And these boys are insanely adorable. INSANELY adorable, mmkay? You (okay, okay.. I) want so badly to dislike them for being so freakishly good, and while we’re at it, “hey Mr Alpha, why not have some respect for what the dealio is, here, and just go sign those two up for the Olympics Training Facility in Denver or wherever so our kids might have a shot at enjoying this little league soccer game.” And just when
you I can almost justify resenting a couple of five year old twin boys, one of them gets hit in the face with the ball, and curls up in his Mommy’s lap with his face over his hands, and sobs uncontrollably. And then you I remember he is just a little boy who really enjoys playing soccer with his twin brother and well okay fine.
There is the little girl whose Mommy is totes fine with her daughter wearing short-shorts for the occasion. And, really, why not a bedazzled pair of soccer shorts for a four-year-old? Why not shorts that say “Sassy” on the rear end? (That is my best guess at what it said. I really only could make out “a-s-s” and then that was enough of that.)
There is the kid with the a-hole dad in the stands who thinks that parenting is about harassing their kid into submission via public humiliation. And then he crowdsources his passive aggressive taunts with any other parent in the stands who will still catch his eye.
Now let me describe my kid’s team. (There were only five of them there on Saturday, so this shouldn’t take long.)
There is a four-year-old blonde who is probably too little for this league, but maybe this was all that worked with her parents’ schedule. She is a hilarious little sassafrass who wears black yoga pants, and ties her too-big shirt into a knot at her waist. She often points to her loud-cheering mom, then makes the “zipping” motion across her mouth. And she manages to do this without seeming in any way obnoxious. (For the record, she never plays goalie.)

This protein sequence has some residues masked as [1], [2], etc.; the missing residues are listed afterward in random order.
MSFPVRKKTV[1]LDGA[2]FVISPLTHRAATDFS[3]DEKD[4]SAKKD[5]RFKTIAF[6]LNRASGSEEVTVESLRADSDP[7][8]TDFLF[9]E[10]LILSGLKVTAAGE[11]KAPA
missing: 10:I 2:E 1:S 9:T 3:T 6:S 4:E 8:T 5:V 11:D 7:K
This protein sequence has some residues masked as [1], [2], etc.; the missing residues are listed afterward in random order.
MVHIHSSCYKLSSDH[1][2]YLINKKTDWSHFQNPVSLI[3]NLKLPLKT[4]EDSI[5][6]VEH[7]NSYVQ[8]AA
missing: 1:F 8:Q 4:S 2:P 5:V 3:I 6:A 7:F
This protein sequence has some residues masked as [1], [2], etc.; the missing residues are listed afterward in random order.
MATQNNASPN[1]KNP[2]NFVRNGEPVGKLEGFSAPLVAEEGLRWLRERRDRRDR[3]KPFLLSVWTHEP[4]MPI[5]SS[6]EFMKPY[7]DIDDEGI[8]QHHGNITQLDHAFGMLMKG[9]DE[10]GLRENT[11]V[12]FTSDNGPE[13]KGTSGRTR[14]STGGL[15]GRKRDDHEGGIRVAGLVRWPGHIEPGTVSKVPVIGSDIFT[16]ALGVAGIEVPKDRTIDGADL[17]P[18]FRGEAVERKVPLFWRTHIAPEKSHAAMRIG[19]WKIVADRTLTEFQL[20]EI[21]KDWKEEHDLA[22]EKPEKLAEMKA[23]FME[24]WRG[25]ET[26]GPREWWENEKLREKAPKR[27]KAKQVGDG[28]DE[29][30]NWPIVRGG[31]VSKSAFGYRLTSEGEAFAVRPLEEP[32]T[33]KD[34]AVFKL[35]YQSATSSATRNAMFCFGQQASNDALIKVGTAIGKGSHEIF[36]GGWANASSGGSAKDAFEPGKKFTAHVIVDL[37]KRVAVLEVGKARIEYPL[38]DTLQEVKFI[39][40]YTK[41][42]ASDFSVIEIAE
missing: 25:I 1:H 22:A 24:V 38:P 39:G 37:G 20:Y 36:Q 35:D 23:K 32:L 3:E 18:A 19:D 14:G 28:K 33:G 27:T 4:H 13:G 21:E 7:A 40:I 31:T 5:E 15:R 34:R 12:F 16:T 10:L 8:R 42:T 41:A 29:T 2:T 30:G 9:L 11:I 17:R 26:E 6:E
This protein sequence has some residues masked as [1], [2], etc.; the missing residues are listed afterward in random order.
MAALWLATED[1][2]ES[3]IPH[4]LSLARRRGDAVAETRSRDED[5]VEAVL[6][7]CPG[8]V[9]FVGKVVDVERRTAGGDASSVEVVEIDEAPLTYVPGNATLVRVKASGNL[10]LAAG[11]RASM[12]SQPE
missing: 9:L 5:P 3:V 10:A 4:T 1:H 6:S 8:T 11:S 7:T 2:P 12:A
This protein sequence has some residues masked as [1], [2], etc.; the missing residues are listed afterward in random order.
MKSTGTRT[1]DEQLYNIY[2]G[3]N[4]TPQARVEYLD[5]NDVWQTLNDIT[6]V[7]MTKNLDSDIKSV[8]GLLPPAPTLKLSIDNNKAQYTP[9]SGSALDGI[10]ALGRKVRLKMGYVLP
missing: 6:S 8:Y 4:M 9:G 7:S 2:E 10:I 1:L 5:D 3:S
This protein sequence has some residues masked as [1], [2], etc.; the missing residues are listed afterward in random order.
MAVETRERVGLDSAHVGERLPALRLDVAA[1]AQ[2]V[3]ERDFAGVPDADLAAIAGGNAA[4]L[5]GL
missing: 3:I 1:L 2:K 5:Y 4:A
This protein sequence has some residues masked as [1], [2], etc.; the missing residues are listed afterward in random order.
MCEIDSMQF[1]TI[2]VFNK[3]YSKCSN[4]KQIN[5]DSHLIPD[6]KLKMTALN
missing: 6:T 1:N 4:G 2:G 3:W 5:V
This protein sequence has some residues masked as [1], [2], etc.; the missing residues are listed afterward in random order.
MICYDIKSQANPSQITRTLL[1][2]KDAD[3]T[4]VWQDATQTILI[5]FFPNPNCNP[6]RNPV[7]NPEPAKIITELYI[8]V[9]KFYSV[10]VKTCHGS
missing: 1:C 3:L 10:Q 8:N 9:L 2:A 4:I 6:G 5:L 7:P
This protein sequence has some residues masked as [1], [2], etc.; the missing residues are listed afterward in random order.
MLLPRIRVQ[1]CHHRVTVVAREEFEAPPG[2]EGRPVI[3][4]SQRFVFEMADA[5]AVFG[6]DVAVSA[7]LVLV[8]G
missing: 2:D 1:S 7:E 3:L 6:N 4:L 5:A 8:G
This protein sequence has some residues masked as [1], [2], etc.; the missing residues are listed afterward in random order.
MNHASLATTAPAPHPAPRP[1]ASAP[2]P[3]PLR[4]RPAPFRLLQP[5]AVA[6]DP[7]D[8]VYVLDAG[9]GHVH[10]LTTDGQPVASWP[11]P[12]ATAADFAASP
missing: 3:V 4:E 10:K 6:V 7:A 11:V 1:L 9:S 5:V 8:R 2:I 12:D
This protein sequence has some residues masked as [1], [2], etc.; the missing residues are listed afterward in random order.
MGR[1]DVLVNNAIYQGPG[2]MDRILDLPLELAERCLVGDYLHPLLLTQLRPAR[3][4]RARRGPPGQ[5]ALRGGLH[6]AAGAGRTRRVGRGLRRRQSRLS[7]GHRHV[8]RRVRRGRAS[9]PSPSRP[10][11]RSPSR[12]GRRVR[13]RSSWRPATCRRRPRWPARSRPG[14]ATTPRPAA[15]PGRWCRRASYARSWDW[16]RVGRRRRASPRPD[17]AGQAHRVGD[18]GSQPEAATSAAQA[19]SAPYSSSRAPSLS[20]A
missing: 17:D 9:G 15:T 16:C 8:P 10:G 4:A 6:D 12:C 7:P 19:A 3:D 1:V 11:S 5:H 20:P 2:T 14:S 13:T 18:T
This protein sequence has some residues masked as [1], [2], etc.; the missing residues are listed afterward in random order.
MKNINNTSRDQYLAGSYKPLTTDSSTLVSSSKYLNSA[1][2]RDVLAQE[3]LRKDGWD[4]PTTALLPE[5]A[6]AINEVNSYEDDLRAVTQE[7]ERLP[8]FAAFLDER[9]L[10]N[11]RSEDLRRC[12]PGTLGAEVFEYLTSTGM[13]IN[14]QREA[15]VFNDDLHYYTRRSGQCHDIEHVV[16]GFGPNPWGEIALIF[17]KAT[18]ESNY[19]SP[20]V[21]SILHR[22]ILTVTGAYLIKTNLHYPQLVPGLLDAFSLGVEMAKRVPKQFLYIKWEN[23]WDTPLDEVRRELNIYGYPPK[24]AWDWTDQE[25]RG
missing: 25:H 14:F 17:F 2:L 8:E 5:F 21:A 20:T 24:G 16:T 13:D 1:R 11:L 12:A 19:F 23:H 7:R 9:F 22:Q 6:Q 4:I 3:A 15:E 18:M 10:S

There are the two unrelated boys who are the exact same little boy. They both have the same shaggy haircut for the same dirty blond colored hair. Both wear blue sweatpants during the game. They both tilt to one side when they run, and have legs that are not yet completely under their control. Neither smiles. And when either of them get the ball, we all breathe a little easier because we know that they are going to kick it well, and in the right direction.
There is Emma, a kick-ass little girl who has no fear. The tallest on the team, she is, by far, our best goalie. She has a light spattering of freckles on the top of her cheeks. She is probably taken to Great Clips for her American Girl Doll standard haircut, and always always always has a bit of a smile on her face. She saves the ball from going in the goal, we cheer, and she melts a little. Delightful.
And then there is my son.
Okay. Let’s see. How do I say this?
Let’s try this: My kid is not good at soccer, y’all.
“He’s only five,” the coach says. “A lot of the other kids are six. That year makes a huge difference.”
If my son had a comic strip thought bubble over his head while playing the game, it would say, “You got that? Please, go ahead. It’s all you. I’m good.”
When G’s leg goes out to kick (at) the ball, 8 times out of 10, he times his kick so that his foot juuuust clears the top of the ball. The ball essentially moves right through him, right under his foot, without so much as being grazed or slowed down by any part of his body.
“Go get the ball, G!” says everyone.
(I’ll give him this: He does jump a lot. He jumps up and down. In one spot. Up and down, up and down, up and down. So that’s cool.)
Then the coach gets the brilliant idea to put him in the goal to give the other, more aggressive players a chance to score even one goal this season. (What is the opposite of undefeated? Totally defeated? That’s our team.)
And what happens to this Mom when he puts her son in as goalie?
Well, that, my friends, is the most excruciating part of this whole experience. That revelation is what inspired this post in the first place. But that's not the post I ended up writing.
Instead, this post has become an homage to the Best Soccer Mom in the Whole World: Marsha. My Mom. Because now I see things from the other side of the soccer bench. That brand of Soccer Mom is not a standard feature in all Moms. Probably not even in me. So, thanks, Mom. I know you are reading this from that same panhandle town. You were amazing.
(Oh, and I'm still writing that other post. Here is the first sentence: Hello. My initials are JA, and I’m a helicopter mom.)
That's my piece, and that's my peace. Thanks so much for taking the time to read my silly words. It means the world. Carry on...
Old Single Mom
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Filed under: Mom-ing